It is difficult to imagine Exeter with streets empty of traffic apart from the occasional traders’ horse-drawn cart or private carriage. Years of debate eventually saw Exeter having a tram system but, due to the narrowness of the streets, a horse drawn route was introduced following an Act of Parliament of 1881. The Exeter Tramways Company Ltd, was formed and the first service, for the benefit of Exeter’s 50,450 residents, commenced on 6th April 1882 between the Bude Hotel on the corner of High Street and Paris Street and the Diocesan Training College (St Lukes) in Heavitree Road. By January 1883 the tramway had been extended up Sidwell Street to the top of Blackboy Road and also along New North Road to the bottom of Hele Road.
A group of London investors got together and formed the Tramway Purchase Syndicate and took over the company in September 1889 and later leased the system to Frederick Burt & Co from July 1892. The business suffered badly with the ill-treatment of horses, the changes of several managers and various brushes with the law. In March 1897 a new manager was appointed who worked hard to make the business a success.
Councillor Perry, a staunch advocate of electric trams, led a delegation on a fact finding mission to other cities and convinced the council that they should be adopted in Exeter. The House of Lords Bill of May 1903 enabled the council to take over the horse tram company for £6,749. The first electric tram ran on Tuesday 4th April 1905 with Alderman Perry who, by then had become Mayor, at the controls. The routes were between Cross Park Terrace, Heavitree and St David’s Station and from Cemetery Avenue near St Mark’s Church to the end of Cowick Street. On 22nd September 1906 a further section was opened between Exe Bridge and Stone Lane, Alphington Road. The two main routes were at the same time altered to run between Heavitree and Cowick Street and Pinhoe Road to Alphington Road.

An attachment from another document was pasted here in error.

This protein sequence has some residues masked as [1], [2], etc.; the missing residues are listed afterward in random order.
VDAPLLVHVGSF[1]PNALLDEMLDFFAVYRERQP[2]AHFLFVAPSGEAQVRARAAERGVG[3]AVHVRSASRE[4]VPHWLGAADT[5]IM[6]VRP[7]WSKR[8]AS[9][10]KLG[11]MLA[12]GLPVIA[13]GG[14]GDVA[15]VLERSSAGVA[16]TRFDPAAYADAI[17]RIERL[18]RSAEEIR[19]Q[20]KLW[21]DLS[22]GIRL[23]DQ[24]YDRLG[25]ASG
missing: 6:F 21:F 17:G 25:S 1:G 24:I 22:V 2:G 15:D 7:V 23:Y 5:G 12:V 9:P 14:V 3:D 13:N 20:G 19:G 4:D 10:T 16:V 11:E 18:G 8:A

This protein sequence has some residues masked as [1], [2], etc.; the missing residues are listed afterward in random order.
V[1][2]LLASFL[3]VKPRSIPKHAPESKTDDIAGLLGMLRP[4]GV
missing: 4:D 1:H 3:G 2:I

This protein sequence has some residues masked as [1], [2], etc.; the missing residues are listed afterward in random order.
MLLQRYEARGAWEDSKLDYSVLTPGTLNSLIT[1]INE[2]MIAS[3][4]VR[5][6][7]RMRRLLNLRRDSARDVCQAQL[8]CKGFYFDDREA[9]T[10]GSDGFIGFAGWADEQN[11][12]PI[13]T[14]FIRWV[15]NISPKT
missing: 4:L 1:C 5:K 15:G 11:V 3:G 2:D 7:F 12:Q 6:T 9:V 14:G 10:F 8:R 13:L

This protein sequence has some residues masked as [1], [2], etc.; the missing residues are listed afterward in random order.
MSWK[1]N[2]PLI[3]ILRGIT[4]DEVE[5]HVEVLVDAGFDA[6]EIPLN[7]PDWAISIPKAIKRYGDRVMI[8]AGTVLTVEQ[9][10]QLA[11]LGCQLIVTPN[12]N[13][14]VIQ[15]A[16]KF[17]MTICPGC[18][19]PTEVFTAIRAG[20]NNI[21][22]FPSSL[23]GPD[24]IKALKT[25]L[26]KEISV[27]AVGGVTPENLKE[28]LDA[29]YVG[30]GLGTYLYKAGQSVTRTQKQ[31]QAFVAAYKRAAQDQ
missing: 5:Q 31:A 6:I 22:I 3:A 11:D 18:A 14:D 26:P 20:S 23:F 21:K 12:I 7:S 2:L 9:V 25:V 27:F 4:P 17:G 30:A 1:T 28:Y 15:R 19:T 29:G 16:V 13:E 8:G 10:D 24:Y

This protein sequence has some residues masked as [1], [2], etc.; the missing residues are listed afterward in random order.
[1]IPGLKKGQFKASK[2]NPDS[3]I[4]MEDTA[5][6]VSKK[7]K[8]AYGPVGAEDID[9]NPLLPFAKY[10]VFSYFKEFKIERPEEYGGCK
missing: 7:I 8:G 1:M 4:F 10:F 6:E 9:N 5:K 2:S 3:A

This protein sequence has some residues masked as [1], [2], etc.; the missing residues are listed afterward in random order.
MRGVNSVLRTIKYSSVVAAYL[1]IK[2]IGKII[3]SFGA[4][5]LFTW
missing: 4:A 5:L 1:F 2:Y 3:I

The tram bodies were painted in green and cream with yellow lining out and maroon trucks. The lettering was enhanced in gold and pink relief. The upholstered interiors were arranged longitudinally so that passengers sat facing one another but on the open upper deck the use of wooden slatted seats were arranged with a swivel back that could be moved either way to suit the direction of travel. New trams were purchased to increase the fleet in stages and in 1926 some existing ones were rebuilt with enclosed ends to match later deliveries and to offer better protection for the driver. The colour was also changed to a slightly lighter green about this time.
In April 1929 the Corporation introduced its first single-deck buses to act as feeders to the system. Four new trams also arrived that year, intended for an extension to Whipton, but the writing was already on the wall and a lobby to extend the tram route was met only with the introduction of double-deck buses. The tram system was abandoned on 19th August 1931.